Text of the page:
Prop. 227's critics attack mandated adult-literacy cost

Phil Garcia
Sacramento Bee

Thursday, April 23, 1998.

Behind in the polls and just weeks away from the vote, opponents of a ballot measure that would all but end bilingual education are out to tar the initiative as nothing less than a $500 million taxpayer boondoggle.

Be it in statements to the media, debates on talk radio or televised community forums, the new line of attack against Proposition 227 is that it would mandate $50 million a year for the next 10 years to be spent on adult literacy -- separate from any spending on classroom instruction. That's "taking money away from the schools to teach adults English at an additional cost to taxpayers," said one recent news release.

"In all the debates that I go to, . . . the main line of attack is the $50 million," Ron Unz, the Silicon Valley software entrepreneur backing the measure, said recently.

"This is coming from groups who have never opposed education spending. . . . They suddenly have switched gears just (weeks) before the election, which isn't very effective."

The main provision of Proposition 227 would mandate a statewide system of English-immersion instruction for the roughly 1.4 million California public school students identified as having limited English-speaking skills.

The initiative also has a provision calling for a $50 million-a-year "community-based English tutoring" program, starting with "the fiscal year in which this initiative is enacted and for each of the nine fiscal years following thereafter."

That provision adds that the money is to come from the state's general fund budget to provide free or subsidized adult English programs "to parents or other members of the community who pledge to provide personal English language tutoring to California school children with limited English proficiency."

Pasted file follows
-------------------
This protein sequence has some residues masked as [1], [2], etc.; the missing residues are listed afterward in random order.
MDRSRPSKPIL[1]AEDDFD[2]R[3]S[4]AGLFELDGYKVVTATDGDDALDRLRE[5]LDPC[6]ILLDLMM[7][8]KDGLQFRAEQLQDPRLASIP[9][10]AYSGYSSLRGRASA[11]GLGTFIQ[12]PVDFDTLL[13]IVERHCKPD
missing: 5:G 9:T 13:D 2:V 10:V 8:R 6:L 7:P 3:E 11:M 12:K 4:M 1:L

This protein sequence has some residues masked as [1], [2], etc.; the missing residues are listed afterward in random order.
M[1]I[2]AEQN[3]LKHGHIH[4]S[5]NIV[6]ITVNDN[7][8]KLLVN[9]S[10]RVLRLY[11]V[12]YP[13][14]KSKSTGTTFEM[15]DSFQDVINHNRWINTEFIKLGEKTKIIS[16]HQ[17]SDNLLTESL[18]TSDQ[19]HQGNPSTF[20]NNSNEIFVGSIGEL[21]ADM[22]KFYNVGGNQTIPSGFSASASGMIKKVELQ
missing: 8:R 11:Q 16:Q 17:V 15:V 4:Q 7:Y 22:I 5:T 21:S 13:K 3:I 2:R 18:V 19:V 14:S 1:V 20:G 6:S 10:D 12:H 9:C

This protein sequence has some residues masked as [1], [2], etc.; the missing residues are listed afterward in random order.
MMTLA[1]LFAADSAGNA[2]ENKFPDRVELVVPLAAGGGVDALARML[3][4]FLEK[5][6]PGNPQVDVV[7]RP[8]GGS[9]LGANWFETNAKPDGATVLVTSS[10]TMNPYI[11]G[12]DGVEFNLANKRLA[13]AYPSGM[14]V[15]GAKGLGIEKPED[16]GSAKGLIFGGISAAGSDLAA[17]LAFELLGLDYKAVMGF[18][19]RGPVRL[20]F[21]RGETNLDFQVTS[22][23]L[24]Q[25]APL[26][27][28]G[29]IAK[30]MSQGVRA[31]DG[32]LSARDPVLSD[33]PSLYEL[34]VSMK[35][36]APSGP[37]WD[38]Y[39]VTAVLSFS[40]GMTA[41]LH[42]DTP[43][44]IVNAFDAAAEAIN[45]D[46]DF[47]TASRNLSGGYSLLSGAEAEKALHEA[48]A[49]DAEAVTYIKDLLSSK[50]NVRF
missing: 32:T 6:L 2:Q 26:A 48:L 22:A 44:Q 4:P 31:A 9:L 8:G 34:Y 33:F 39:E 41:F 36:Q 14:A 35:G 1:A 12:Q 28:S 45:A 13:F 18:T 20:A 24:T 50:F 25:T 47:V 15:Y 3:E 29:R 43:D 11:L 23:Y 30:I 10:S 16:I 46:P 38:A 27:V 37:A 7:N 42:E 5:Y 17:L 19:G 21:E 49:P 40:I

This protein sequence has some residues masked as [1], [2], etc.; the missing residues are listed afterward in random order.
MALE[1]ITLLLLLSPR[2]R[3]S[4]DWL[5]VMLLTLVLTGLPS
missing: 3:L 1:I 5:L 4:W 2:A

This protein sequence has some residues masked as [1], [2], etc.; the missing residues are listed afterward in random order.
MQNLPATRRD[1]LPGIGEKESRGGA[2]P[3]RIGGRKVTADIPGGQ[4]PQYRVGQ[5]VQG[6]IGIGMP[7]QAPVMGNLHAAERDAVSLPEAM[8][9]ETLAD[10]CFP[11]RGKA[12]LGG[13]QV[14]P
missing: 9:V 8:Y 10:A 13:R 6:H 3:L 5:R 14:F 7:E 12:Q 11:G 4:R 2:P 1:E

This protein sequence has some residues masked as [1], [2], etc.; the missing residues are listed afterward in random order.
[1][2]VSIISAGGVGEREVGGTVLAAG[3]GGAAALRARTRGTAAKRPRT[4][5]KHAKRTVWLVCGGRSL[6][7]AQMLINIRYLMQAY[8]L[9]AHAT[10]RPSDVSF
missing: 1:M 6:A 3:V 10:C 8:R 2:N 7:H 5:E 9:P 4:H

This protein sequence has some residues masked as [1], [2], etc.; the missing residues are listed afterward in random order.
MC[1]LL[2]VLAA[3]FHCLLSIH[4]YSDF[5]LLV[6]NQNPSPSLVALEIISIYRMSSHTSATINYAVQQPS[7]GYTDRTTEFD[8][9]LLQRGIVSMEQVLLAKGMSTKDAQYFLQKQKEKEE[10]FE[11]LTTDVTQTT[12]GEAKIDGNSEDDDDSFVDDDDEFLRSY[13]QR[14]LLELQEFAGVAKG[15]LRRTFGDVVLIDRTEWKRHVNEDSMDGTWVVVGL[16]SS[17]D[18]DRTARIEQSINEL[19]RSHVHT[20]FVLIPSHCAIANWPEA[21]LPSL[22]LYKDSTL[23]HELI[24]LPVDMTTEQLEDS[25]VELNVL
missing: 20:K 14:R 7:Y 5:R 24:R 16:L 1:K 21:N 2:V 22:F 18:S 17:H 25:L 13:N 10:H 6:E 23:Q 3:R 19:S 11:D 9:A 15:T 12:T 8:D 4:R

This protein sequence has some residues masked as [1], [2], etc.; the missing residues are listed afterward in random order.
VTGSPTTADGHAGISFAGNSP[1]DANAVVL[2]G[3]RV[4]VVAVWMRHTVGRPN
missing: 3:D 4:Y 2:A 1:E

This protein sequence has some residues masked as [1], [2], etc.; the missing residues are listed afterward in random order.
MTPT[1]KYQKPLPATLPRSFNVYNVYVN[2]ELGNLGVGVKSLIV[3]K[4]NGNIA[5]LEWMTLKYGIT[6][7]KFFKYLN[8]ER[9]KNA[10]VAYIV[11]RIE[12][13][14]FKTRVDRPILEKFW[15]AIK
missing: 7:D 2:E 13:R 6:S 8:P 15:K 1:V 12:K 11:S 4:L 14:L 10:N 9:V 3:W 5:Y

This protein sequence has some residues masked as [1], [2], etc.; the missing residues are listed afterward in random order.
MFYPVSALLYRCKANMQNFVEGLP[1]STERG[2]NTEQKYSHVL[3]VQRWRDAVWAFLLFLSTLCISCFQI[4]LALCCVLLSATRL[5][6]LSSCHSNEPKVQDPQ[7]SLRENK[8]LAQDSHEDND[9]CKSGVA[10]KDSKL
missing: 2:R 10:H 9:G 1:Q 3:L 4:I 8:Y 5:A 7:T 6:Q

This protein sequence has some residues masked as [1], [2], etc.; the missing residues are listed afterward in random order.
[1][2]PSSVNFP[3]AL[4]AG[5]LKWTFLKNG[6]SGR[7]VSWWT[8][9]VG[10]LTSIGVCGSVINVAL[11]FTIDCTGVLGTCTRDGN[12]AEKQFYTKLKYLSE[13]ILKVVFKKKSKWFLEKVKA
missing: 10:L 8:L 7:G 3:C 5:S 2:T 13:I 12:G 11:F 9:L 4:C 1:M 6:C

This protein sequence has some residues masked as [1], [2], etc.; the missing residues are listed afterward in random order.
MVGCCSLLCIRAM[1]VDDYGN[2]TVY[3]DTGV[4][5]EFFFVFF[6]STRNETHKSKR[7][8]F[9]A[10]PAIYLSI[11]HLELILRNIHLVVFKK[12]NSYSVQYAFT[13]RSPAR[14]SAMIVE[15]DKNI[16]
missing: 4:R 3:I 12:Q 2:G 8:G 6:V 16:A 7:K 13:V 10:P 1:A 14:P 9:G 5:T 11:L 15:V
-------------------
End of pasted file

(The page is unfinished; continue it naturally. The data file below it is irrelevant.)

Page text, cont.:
According to the analysis by the state legislative analyst in the official primary ballot pamphlet, the costs of the provision "would likely reduce spending on other school programs by a like amount," although total state funding for K-12 schools "probably would not change" because of constitutionally guaranteed levels of spending.

Richie Ross, campaign consultant for Citizens for an Educated America, the group leading the fight against the Unz measure, called the English literacy proposal "a goofy idea."

"This is a new spending program to teach non-English speaking adults who pledge to tutor kids in English," Ross said. ". . . Had we liberals conceived of anything this stupid, we would have been stoned."

He suggested that the opposition media campaign -- once it starts -- would highlight the issue. "When you focus attention on this cockamamie $50 million-a-year boondoggle to give money to adults and not kids, people go ballistic," Ross said.

Unz retorted: "If the worst thing they can say is that it funds adult English literacy . . . it shows the desperation of their campaign. Normally, English literacy programs are motherhood and apple pie."

For months now, pollsters have consistently found strong voter support for the measure -- the latest being a Los Angeles Times poll released last week that showed 63 percent of likely voters favoring Proposition 227 and 23 percent opposed.

The poll, however, did find that those opposing the measure cited the $50 million-a-year provision for English-language tutoring as a key reason.

Assemblyman Rod Pacheco of Riverside, the Legislature's only Latino Republican, cited the $50 million provision among other reasons for his opposition to the measure during a recent interview with The Bee.

"(One) problem I have is the additional $500 million . . . for adult education in regard to English proficiency. We already provide that service in our state," Pacheco said. "I'm not for adding another $500 million on top of what we spend for bilingual education every year."

But Assemblyman Tom McClintock, R-Simi Valley, said he'd "rather pay $50 million a year for a system that works than pay $300 million a year for a system that fails 94 percent of our children every year.

"One of the legacies of the bilingual bureaucracy is that we have crippled an entire generation, leaving them without the tools to succeed in an English-speaking country," McClintock added.

But Ross remained undeterred. "It'll be dead meat when we finish," he predicted.